WILLIAMSON, W.Va. – The motive in the murder of well-known coal executive Ben Hatfield appears to be a botched attempt at stealing his Denali vehicle when it was parked at a local cemetery on Sunday afternoon while Hatfield was visiting his late wife’s gravesite.
Mingo County Sheriff James Smith held a press conference Thursday morning after the arraignment of the first suspect in the case was held. Anthony Arriaga was extradited back to Mingo County after he was arrested near his hometown of Delphos, Ohio earlier this week.
Deputies believe that between 1:00 and 1:30 p.m. on Sunday, May 22, Hatfield was at the cemetery located at Maher, which is about 12 miles north of Williamson. Smith said Hatfield was cleaning his wife’s and in-laws grave plots. He had parked his Denali SUV nearby.
“We believe the suspect –Arriaga – and the other suspect Brandon Fitzpatrick – pulled into the cemetery and pulled up behind Mr. Hatfield’s SUV,” Smith added. Deputies believe the two thought they could steal the SUV and get about $10,000 for it at a “chop-shop.”
“They apparently didn’t want any witnesses, so we believe Anthony walked up behind Hatfield and shot twice at him hitting him once in the back,” Sheriff Smith stated. “At this time we think Mr. Hatfield ran for cover toward the river bank. We believe Anthony (Arriaga) panicked and also ran over the river bank.”
At that time it is believed that Arriaga did not know for sure Hatfield was dead.
“At this time we think Fitzpatrick pulled out and left the scene,” Smith added. Smith said Fitzpatrick believes Arriaga would get the keys and meet Fitzpatrick later.
“We think this was a random act – that Hatfield was in the wrong place at the wrong time,” Sheriff Smith continued. Deputies believe the two suspects were just driving around the region looking for a way to rob someone.
Fitzpatrick is being held in a Kenton County, Kentucky jail awaiting extradition back to W.Va.
Smith said the investigation is ongoing, but they feel like robbery was the motive.
Arriaga did not take Hatfield’s wallet, but removed his clothes and traveled down the river bank to a nearby residence. He told that person that he had fallen in the river and needed some clothes. At some point it is believed he dropped the hand gun on the river bank. Arriaga had also left his wet clothes along the river bank in the heavily weeded areas. He offered the Maher resident $45 for a ride to Wayne County where he was dropped off at a Rite Aid. From that location it is believed that Arriaga walked to a friend’s house.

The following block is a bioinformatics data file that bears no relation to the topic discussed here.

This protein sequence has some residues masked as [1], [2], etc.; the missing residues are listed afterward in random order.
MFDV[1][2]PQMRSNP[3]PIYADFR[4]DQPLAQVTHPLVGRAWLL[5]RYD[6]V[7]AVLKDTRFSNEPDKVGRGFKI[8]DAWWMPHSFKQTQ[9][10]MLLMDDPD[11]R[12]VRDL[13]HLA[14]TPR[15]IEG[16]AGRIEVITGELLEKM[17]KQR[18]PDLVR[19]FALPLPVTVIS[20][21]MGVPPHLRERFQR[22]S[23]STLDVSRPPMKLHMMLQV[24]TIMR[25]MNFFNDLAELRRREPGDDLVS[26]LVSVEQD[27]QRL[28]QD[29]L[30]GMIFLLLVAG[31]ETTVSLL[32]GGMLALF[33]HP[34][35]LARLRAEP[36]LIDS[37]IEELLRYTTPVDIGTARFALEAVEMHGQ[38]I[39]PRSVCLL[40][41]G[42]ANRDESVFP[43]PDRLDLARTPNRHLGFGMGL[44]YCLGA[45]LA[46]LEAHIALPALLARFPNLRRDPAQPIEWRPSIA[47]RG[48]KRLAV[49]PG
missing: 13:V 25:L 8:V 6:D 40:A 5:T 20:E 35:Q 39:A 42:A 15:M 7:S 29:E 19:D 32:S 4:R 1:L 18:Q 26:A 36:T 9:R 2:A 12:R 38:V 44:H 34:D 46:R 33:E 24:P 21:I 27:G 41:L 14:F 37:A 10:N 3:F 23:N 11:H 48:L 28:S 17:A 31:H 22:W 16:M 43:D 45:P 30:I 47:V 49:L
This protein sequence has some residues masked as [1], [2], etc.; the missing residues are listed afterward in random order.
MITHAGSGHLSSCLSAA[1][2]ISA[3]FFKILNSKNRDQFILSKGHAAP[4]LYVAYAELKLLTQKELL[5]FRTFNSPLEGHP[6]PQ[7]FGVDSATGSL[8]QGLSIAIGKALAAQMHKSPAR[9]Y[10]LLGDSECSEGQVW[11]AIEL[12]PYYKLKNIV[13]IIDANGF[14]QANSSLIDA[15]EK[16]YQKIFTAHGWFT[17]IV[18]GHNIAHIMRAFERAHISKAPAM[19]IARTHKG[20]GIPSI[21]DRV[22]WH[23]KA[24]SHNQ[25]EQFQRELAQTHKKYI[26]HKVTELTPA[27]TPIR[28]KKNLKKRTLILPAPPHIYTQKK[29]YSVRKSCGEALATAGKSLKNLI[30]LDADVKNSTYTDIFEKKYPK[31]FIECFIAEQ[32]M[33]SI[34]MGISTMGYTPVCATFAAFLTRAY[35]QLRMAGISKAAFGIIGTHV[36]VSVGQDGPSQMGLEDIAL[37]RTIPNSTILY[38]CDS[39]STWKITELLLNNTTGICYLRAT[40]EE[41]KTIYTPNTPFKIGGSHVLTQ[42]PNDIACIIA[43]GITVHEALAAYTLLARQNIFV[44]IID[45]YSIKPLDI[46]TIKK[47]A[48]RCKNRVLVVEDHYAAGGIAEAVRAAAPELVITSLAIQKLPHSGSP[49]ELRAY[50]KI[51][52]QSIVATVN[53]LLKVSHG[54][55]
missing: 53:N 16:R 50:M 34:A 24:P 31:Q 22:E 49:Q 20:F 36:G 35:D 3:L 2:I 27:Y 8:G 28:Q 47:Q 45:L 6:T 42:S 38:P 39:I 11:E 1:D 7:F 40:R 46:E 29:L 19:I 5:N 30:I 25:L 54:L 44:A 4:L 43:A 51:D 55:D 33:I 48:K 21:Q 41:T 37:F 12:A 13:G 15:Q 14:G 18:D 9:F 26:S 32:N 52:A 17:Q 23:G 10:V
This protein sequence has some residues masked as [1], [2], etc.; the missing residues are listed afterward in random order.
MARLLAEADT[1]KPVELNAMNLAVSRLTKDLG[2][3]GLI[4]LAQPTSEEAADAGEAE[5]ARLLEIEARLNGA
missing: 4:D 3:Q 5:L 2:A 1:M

He then hooked up with Ricky Peterson, a friend who lives in Wayne. Smith said the two were friends from junior high school.
From that point the two apparently hooked back up with Fitzpatrick, who had Arriaga’s phone, Sheriff Smith added.
On Monday, Fitzpatrick and Arriaga fled back to his home in Allen County, Ohio. That is where Arriaga was arrested on Tuesday.
When Peterson was first questioned by the state police, he allegedly lied to the troopers.
Peterson denies any knowledge in Hatfield’s murder.
“Nobody’s life should be taken for no reason, especially a person that has family and kids,” Peterson told a local TV station.
He said he has been friends for years with Arriaga. Peterson will likely be charged with accessory after the fact and lying to police after the murder. He could be charged with aiding Arriaga.
“During our investigation, Anthony’s phone was pinged and that is how we found out he was in Allen County,” Smith continued. “We sent the warrants up to the Allen County Sheriff’s Office where they picked him up.”
Fitzpatrick, who lives in Louisa, Ky., was picked up Wednesday morning in northern Kentucky on drug charges. He faces conspiracy and murder charges once he is brought back to Mingo County. Arriaga’s mother was reportedly with Fitzpatrick at the time and was also arrested on drug charges. Fitzpatrick and Arriaga had gotten together with Arriaga’s mother when they fled back to Ohio.
Chief Joe Smith said that the law enforcement agencies in Ohio were extremely helpful. He mentioned the Delphos City Police Department, who assisted in the arrest.
Chief Smith added that it is believed that once the suspects saw on the news that Hatfield had died from the gunshot wound on Monday, that is when they fled back to Ohio.
Hatfield’s body was sent for an autopsy to the state medical examiner’s office in South Charleston.
Chief Smith said the WVSP bomb dog helped find the alleged murder weapon on the river bank.
“I would like to thank all of the agencies that have been involved in this case,” Smith stated. The West Virginia State Police, along with police agencies in Kentucky and Ohio, a total of eight, have assisted in the complex case.
“This has been hectic,” Smith said of the complicated investigation. “I don’t think these two were connected to Mr. Hatfield in any way.”
(Kyle Lovern is the Managing Editor for the Civitas Media Mountain District including the Williamson Daily News and Logan Banner. He can be contacted at [email protected] or at 304-235-4242, ext. 2277 or on Twitter @KyleLovern.)